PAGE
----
King’s Flag held high


The first landmark of Rajan scouting dates back to 1917 when Dharmaraja scout troop won the ‘King’s Flag.’ This was traditionally awarded to the troop in any of the British colonies with the largest concentration of King’s Scouts. Rajan scouts secured the same in two more consecutive years 1918 and 1919. "Rajan scouts have also made history by winning the Island Merit Flag as the best scout troop in the country on more than 20 occasions during this period and they are also the present holders of this award," Madurawe said. They also had the honour of providing a guard-of-honour when the Prince of Wales (later King Edward VIII) visited the island in 1922. The guard-of-honour which was drawn up on the platform of the Kandy Railway Station was personally inspected by His Royal Highness, making history as the first scout troop in the East to receive such recognition. 1st Kandy Dharmaraja Scouts also had the rare privilege of honouring the Father of Scouting- Lord Baden Powell, when he first visited Dharmaraja College in 1921 and in 1927.


School boy Everest expedition


The Himalayan Expedition by a first ever Sri Lankan schoolboy team in 1985 was another feather in the cap of Dharmaraja’s unparallel scouting chronicle. Several such expeditions led from 1985 to 2008, by experienced mountaineer Ajith Jayasekera, another illustrious Rajan scout and the present warden of the Pedro Scouting Camp, Nuwara Eliya was another watershed in its history. "Scouts from Dharmaraja have also held many top positions in the national scout movement through the years. The founder of scouting at Dharmaraja and its first Group Scout Master, J.H de Saram, was the first Ceylonese Chief Commissioner of the Scout Movement. Hemapala Ratnasuriya, K.B. Alahakoon, S.L.B Kapukotuwa, Saliya Rajakaruna, Sarath Mataraarachchi are a few others among many Rajans who made a committed contribution to Sri Lanka’s scouting movement," asserted Madurawe.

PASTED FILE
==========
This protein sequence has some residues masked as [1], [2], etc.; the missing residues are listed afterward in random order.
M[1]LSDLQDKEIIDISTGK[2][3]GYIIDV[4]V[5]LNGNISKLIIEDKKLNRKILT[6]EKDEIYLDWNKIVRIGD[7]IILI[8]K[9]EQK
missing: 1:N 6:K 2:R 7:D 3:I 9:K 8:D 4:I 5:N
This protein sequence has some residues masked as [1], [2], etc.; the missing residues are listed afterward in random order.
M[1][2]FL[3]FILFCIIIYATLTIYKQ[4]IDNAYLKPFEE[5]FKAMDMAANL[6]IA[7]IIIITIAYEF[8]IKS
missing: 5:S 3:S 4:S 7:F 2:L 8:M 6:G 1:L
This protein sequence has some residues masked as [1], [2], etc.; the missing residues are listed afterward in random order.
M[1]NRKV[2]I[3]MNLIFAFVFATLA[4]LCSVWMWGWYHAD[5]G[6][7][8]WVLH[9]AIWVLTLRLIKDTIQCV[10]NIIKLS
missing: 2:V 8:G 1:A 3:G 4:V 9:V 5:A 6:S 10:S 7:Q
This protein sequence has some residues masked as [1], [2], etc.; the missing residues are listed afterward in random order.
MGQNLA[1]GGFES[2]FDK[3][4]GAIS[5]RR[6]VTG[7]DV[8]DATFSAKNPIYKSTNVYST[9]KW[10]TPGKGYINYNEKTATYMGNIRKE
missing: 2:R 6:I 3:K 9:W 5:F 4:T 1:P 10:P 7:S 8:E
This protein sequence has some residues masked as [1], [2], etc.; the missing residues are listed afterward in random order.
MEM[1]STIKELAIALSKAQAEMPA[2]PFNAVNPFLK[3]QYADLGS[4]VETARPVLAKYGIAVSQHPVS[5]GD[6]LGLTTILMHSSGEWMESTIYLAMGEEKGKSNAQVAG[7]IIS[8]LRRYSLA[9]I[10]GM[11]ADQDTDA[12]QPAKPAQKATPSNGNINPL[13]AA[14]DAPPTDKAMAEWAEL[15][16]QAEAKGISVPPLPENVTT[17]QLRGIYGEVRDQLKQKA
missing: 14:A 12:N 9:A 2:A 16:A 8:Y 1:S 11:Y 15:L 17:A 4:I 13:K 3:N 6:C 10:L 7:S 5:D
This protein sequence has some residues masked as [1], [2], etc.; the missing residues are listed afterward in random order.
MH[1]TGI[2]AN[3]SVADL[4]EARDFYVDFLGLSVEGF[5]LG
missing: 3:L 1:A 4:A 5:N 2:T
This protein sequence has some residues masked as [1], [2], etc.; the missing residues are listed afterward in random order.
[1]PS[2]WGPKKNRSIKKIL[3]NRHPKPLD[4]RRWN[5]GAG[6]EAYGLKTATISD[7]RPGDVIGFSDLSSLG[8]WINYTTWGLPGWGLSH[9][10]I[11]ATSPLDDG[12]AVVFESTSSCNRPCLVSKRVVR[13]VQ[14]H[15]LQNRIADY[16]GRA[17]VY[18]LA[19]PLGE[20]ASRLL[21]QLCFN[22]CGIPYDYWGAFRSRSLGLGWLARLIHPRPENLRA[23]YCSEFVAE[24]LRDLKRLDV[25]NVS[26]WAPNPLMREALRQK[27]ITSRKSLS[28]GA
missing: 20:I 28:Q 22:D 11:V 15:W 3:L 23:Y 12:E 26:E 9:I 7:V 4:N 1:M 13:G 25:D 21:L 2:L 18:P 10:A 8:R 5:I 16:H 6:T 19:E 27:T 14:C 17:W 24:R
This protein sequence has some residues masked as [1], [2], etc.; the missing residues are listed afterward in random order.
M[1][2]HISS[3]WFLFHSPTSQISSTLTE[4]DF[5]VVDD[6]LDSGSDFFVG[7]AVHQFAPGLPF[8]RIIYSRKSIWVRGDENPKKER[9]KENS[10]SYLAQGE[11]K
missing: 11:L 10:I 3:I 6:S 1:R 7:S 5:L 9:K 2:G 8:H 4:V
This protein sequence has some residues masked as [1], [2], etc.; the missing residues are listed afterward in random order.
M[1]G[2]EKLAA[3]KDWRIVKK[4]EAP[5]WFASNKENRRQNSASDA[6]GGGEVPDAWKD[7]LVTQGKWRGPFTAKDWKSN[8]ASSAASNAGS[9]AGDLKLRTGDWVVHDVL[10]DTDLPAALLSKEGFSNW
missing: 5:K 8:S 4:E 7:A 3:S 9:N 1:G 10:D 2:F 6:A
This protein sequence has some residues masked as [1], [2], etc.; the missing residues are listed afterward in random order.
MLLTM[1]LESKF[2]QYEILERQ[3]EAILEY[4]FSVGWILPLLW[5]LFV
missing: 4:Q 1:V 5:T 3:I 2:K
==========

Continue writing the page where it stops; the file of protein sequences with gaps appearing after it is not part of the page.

Needs of the time


Madurawe who has served the Sri Lanka Scout Movement under nine Chief Commissioners finds his stint as the National Training Commissioner the most rewarding post he held. Identifying certain wants of the time, Madurawe said, "it is essential that the scouting movement receives more state support including that of the Ministry of the Education. Even the private sector can play a more active role in this regard. All leaders, especially those in charge of scout troops and cub packs should be more recognized for their voluntary contributions towards the development of the movement." Decentralizing the scouting movement among provincial and district administrators as opposed to centralizing them at a national level is also perceived as a contemporary need by Madurawe. He also encourages the formation of open scout troops at community level, without depending on schools alone.


"Scouting is a non political movement. Leaders occupying the highest seats of this movement should necessary be individuals equipped with knowledge and experience in scouting. The influence at regional as well as world level should also be minimized as far as decision-making at national level is concerned," observed Madurawe who emphasized on the importance of enhancing activities at district and provincial levels. His concluding words, "what is vital is not the increase in the number of scouts but enhancing the quality of scouting," seemed to be an endorsement of the truth of Baden Powell’s words - "Try to leave this world a little better than you found it and, when your turn comes to die, you can die happy in feeling that at any rate you have not wasted your time but have done your best."